Jan 30, 2012 Peter rated it really liked it  ·  review of another edition
Shelves: fiction, 20th-century
As another reviewer suggested, I did read some facts about Hans Keilson's life before reading this short novel, and the fact that he actually hid in someone's home to escape the holocaust maybe gave some added weight to it. But I think I would have enjoyed it anyway. It's weird to read about the trivial embarrassments and secretive uncertainties--much more than the serious dangers--involved in saving someone's life in this way and dealing with having them around all the time. And on the part of ...more
Roger Brunyate
Jul 15, 2016 Roger Brunyate rated it really liked it
Shelves: holocaust
Ordinary Goodness

Hans Keilson knew at first hand what he was writing about. Though trained as a pharmacologist in Berlin, his Jewish birth made it impossible for him to practice, and in 1936 he fled to Holland, going into hiding when the War broke out. This novella, published shortly after the War, tells of a young Dutch couple, Wim and Marie, who take in a Jewish man and hide him in an upstairs bedroom. They are good people, but also quite ordinary; that is their beauty. One gets the impression
Tanuj Solanki
Nov 21, 2015 Tanuj Solanki rated it it was amazing
Keilson's masterpiece is the only of its kind (that I've experienced) in Holocaust literature. Reading it, one feels as if a dimension as yet unimaginable has been added to the horrific story that we have now come to expect. There are no gas chambers in this one, no concentration camps either. Almost all the action takes place inside a comfortable house. The horror remains something that is only anticipated, and not necessarily imagined very well by the characters. The title fits beautifully.
Jan 21, 2014 Jim rated it really liked it
When you read the history books it’s easy to forget that war is all about the most ordinary of people. There are far more foot soldiers than there are generals and there are far more civilians than there are soldiers. And there won’t be an ordinary person out there who’s been through a war who hasn’t got a tale to tell. Few of these will be tales of heroism but there will be tales of small moments of bravery, of doing the right thing. This is what we have here. Marie and Wim are just an ordinary ...more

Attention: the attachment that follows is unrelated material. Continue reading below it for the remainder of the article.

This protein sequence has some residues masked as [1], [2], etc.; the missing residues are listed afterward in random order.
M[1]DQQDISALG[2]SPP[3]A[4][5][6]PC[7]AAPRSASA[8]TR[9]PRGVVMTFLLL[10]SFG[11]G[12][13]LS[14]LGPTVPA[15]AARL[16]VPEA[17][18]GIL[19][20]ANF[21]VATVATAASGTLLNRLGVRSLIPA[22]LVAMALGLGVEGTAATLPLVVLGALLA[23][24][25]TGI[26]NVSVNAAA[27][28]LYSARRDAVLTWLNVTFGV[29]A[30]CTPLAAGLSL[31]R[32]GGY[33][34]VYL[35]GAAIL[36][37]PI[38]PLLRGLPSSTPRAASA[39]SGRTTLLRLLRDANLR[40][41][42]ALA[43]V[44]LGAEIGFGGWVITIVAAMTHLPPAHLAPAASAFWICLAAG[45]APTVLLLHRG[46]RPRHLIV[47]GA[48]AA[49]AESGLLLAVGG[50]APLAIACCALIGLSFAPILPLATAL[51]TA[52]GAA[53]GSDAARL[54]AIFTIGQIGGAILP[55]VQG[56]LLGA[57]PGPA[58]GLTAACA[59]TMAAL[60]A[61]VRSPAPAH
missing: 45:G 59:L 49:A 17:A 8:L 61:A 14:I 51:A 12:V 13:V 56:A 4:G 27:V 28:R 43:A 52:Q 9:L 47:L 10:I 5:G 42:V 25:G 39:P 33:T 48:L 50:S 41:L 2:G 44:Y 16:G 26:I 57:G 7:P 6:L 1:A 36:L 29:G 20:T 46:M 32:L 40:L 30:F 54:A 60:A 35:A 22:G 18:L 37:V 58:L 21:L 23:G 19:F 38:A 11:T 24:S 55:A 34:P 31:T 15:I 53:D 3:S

Jun 04, 2011 Susan rated it really liked it
Hmmm. My "Hmmm" is because of my contemplation of this being called a black or dark comedy. Now, I did not read it because I expected a humorous look at Jews hiding from the Nazis, because I certainly can't imagine any humor coming from that situation (okay, maybe if Colonel Klink were involved). I came across the book when looking for books about Germans and in this case the Dutch living under the Nazis. This book is about a young Dutch couple hiding a Jew in their house. I read it straight and ...more
Jul 31, 2011 Beverly rated it really liked it
I picked this up at the library knowing nothing about the author, Dr. Keilson. I just finished the novella and read this NY Times article about him:

I'm even more impressed. I enjoyed the novella because Keilson handles the omniscient third person with grace (no easy task, at least for me!), and he writes in the spare style that admire so much (James Salter's stories, for example). More importantly, though, I found this book riveting because of the author'
Dec 29, 2011 Ritu rated it really liked it
A good interesting story - well thought out. It is a simple story with a couple - Wim and Mary who provide shelter to a stranger, a jew who seeks protection frm the Nazis. Wim and Mary must do this in absolute secracy. A year passes and all of a sudden, Nico, the jew, dies in their household due to pneumonia. Here comes the significance of the title - It is ironical that Nico could have died if left in the world - so he had sought the couple's protection; instead he dies of a disease in secracy ...more
Jan 11, 2014 Marigold rated it really liked it
Shelves: world-war-ii, classic
This is a beautifully told short novel that provides a view of life during World War II that is seldom seen. We all know there were those who bravely sheltered Jews and those who helped them escape. This book tells the story of Wim and Marie, an ordinary young Dutch couple, who take on the task of sheltering an older Jewish man. When he dies of natural causes, they face having to dispose of his body. By focusing on one tiny, less than extraordinary situation, Comedy in a Minor Key gently, succin ...more